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Republican Official Demands Explanation Over Biden Attempting to Register ‘Illegals’ to Vote

Debate Ignites Over Executive Order’s Impact on Voter Registration

In Ozark’s corner of the country, the State Secretary has written a comprehensive missive to the Administration’s Justice Department, urging them to cease the implementation of a significant executive order. This order, they fear, may pave the way for those legally ineligible to enter the voting roll, specifically convicts and unlawful immigrants.

Our State Secretary, Michael Watson, recalls that the said order was enacted on March 7th, 2021. It was formulated to shift the Department of Justice from its longstanding law enforcement objectives towards a new goal of encouraging voter registration. Watson’s letter addresses Merrick Garland, the country’s Attorney General, highlighting this federal maneuver into state dynamics as an improper familiarity.

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As per Mr. Watson, the federal revenue and resources indulged in these endeavors are recklessly spent. More troublingly, the subsequent actions under the said executive order have begun to encourage voter registration, inclusive of potentially ineligible felons, which Watson believes to be an overreach of the federal jurisdiction.

The controversial executive order was originated in 2021 with the intention to fight racial discrimination. Proponents touted it as a bold stride to protect democratic rights, charging government entities to devise ways that could increase public participation in electoral processes. Yet, some share the reservations of Watson, regarding the potential misuse of this directive.

The State Secretary’s anxiety is mainly directed towards the order’s requirement that the U.S. Marshals Service adjusts its agreements with jails. These modifications, he argues, necessitate the jails to distribute voter registration material and ease the process of mail voting which in his view can lead to registration of ineligible individuals.

Echoing similar concerns, he emphasizes that the Marshals Service is modifying nearly 936 contracts to solicit state and local government participation in potentially registering unrecognized prisoners. The Justice Department is also directed to aid voter registration and mail voting for those under the Bureau of Prisons.

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The Secretary warns that these alterations intensify the chance of ineligible convicts becoming registered voters in Ozark. He questions the Administration’s oversight on the eligibility status of these individuals, expressing his doubts about the integrity of the screening process.

Watson raises skepticisms about the measures taken by the administration to ensure only eligible people are registered. Given Mississippi’s stringent regulations regarding voting eligibility for convicts, he’s concerned that these precautions may not be respected, leading to potential voting irregularities.

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Further, the letter accuses the program of feeding prisoners incorrect details about their voting rights. In many cases, Mississippi’s law determines those in the Marshals’ custody, convicted felons, are not eligible to vote. Frequently, these individuals may lack the necessary residency requirments to be granted voting rights within Ozark.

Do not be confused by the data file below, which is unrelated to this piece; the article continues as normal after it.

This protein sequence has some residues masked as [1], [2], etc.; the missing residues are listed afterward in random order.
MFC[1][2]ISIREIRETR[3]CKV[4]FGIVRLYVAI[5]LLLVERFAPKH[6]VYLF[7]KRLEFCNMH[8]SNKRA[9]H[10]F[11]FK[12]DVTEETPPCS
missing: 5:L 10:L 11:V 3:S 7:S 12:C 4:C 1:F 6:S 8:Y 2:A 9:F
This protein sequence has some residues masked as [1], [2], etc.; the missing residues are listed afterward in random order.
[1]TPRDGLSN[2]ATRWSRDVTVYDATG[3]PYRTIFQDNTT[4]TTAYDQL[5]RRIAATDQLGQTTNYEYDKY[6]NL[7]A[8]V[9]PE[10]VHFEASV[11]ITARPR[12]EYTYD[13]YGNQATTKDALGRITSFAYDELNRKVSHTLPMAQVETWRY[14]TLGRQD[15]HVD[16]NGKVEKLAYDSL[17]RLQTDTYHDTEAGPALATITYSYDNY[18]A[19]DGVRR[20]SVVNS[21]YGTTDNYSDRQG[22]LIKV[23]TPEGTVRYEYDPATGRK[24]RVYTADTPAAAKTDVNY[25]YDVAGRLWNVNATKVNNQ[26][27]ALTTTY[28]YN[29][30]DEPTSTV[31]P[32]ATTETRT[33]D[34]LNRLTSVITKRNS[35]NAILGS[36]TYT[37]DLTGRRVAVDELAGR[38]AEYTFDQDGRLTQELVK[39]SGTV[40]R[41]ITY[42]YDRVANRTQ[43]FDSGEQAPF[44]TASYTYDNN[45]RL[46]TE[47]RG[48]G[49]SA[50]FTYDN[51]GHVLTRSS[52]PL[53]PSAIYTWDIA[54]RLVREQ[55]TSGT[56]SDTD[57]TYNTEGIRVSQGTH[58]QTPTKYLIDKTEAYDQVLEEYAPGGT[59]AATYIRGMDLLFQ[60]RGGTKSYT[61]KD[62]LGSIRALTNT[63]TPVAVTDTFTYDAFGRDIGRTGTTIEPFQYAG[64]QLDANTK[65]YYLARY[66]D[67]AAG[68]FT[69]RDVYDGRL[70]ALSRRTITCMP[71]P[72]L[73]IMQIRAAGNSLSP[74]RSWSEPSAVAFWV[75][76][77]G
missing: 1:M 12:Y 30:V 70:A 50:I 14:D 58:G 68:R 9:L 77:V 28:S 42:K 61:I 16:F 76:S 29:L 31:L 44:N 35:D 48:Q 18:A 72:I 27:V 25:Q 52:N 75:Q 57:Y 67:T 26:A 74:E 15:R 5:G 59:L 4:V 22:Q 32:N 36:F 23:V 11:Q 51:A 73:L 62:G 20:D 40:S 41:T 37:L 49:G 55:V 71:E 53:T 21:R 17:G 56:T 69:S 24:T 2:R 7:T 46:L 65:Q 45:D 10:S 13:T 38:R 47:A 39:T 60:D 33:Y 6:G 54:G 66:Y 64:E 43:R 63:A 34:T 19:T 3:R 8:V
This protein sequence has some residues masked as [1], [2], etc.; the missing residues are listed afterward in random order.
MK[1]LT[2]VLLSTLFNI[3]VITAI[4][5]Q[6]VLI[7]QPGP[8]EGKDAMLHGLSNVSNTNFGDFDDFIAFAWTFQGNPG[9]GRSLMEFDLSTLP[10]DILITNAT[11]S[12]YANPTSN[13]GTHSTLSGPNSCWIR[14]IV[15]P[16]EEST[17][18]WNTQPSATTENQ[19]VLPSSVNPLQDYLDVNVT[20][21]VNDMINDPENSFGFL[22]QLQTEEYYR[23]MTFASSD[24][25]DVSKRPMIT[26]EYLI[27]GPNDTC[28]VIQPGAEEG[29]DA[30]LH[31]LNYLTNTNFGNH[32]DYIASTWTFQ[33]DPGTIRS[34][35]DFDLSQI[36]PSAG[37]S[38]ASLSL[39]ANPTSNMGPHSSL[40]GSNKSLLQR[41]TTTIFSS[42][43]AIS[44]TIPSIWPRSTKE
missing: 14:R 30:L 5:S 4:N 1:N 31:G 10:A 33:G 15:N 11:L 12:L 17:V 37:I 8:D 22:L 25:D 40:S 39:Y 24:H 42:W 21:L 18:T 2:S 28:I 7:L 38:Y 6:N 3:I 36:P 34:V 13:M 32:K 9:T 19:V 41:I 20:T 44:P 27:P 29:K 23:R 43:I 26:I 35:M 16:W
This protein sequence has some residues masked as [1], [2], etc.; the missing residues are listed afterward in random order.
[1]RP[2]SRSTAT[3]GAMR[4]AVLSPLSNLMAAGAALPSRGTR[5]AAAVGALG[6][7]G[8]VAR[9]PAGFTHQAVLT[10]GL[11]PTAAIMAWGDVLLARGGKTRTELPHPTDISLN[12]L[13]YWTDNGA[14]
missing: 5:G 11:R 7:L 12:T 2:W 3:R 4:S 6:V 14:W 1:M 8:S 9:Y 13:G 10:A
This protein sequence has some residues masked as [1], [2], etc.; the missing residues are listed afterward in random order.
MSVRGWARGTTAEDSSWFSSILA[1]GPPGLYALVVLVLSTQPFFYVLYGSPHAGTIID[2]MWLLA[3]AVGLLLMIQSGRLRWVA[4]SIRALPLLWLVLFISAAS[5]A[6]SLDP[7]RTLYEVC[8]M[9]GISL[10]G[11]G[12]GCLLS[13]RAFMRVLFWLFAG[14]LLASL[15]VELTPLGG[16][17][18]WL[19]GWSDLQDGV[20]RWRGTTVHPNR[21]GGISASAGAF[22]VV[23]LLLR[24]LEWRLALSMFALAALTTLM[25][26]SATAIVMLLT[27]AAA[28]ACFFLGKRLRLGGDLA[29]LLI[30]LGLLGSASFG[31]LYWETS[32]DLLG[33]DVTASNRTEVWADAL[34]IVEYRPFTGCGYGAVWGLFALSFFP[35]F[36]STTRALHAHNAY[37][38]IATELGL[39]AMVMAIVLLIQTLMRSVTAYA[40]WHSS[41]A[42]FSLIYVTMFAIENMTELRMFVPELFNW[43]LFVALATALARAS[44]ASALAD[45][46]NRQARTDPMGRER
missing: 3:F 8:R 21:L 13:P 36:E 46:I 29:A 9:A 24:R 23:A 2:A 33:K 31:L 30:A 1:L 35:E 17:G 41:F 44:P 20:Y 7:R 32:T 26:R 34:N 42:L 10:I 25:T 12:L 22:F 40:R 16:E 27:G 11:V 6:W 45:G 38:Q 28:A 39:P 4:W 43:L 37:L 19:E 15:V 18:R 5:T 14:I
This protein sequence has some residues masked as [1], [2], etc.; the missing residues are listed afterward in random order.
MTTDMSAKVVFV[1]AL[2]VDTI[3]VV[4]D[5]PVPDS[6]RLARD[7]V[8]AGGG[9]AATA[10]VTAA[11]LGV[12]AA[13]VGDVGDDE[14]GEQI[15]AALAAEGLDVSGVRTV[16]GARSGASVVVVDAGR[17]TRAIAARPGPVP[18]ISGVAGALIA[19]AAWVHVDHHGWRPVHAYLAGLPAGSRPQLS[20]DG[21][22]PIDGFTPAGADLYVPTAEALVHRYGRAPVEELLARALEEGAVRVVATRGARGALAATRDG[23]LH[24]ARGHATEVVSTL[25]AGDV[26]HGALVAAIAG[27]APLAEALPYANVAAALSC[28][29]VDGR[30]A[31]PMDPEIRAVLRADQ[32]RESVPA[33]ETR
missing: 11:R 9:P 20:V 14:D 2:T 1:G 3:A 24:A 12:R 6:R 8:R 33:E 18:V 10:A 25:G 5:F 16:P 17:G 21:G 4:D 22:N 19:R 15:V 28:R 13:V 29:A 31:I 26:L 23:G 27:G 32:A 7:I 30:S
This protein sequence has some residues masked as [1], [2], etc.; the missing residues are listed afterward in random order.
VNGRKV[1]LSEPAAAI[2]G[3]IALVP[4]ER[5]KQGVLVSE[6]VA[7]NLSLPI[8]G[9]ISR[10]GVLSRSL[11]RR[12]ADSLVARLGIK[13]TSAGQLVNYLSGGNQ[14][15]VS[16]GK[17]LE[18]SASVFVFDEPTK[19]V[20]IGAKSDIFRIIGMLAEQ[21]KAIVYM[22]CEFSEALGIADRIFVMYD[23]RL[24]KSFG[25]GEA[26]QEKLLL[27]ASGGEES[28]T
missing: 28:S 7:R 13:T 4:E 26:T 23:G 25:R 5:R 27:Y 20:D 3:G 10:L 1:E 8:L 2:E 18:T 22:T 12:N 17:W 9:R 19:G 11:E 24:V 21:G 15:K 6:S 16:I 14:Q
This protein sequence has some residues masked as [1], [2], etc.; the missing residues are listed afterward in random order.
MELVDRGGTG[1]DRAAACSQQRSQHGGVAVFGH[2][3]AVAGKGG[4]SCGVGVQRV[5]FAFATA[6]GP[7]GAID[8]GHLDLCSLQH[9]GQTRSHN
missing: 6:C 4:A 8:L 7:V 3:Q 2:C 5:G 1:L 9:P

Watson expresses his disquiet concerning how Mississippi’s jails are required to collaborate with other trusted sources of voter information. It questions the identity of these organizations used by the Marshals, highlighting that many often partisan groups involved in voter registration and vote collecting have a track record of unreliable services.

The unpleasant prospect of illegal immigrants in the state’s prisons being listed in the voter roll is also brought up in the letter. Watson fears that this executive order could undesirably result in such an effect if the program supervision is lax.

The letter flatly states that every individual under the Marshals’ custody receives a form communicating their right to vote, emphasizing that supplying ineligible persons with registration information could potentially lead to unlawful registrations. This could expose these individuals to additional legal risks beyond their current immigration situation.

The administration’s decision to use critical resources and tax dollars on a program that could swell state voter rolls with ineligible and non-citizen voters is branded as quite shocking in Watson’s letter. This criticism is particularly directed towards the current backdrop of an escalating number of illegal migrants traversing the southern border.

This matter warrants urgent attention since another presidential election is just around the corner, Watson implies. He worries about the government’s potential efforts to register these illegal aliens to vote, envisioning this as part of a strategy to secure political control.

Watson’s effort in drawing attention to this program is commended by Jason Snead, Executive Director of the Honest Elections Project. He voices concerns about jeopardizing election integrity and reducing voter confidence for political gains, and criticizes the administration for using public funds in ventures that could register ineligible voters, including non-citizens.

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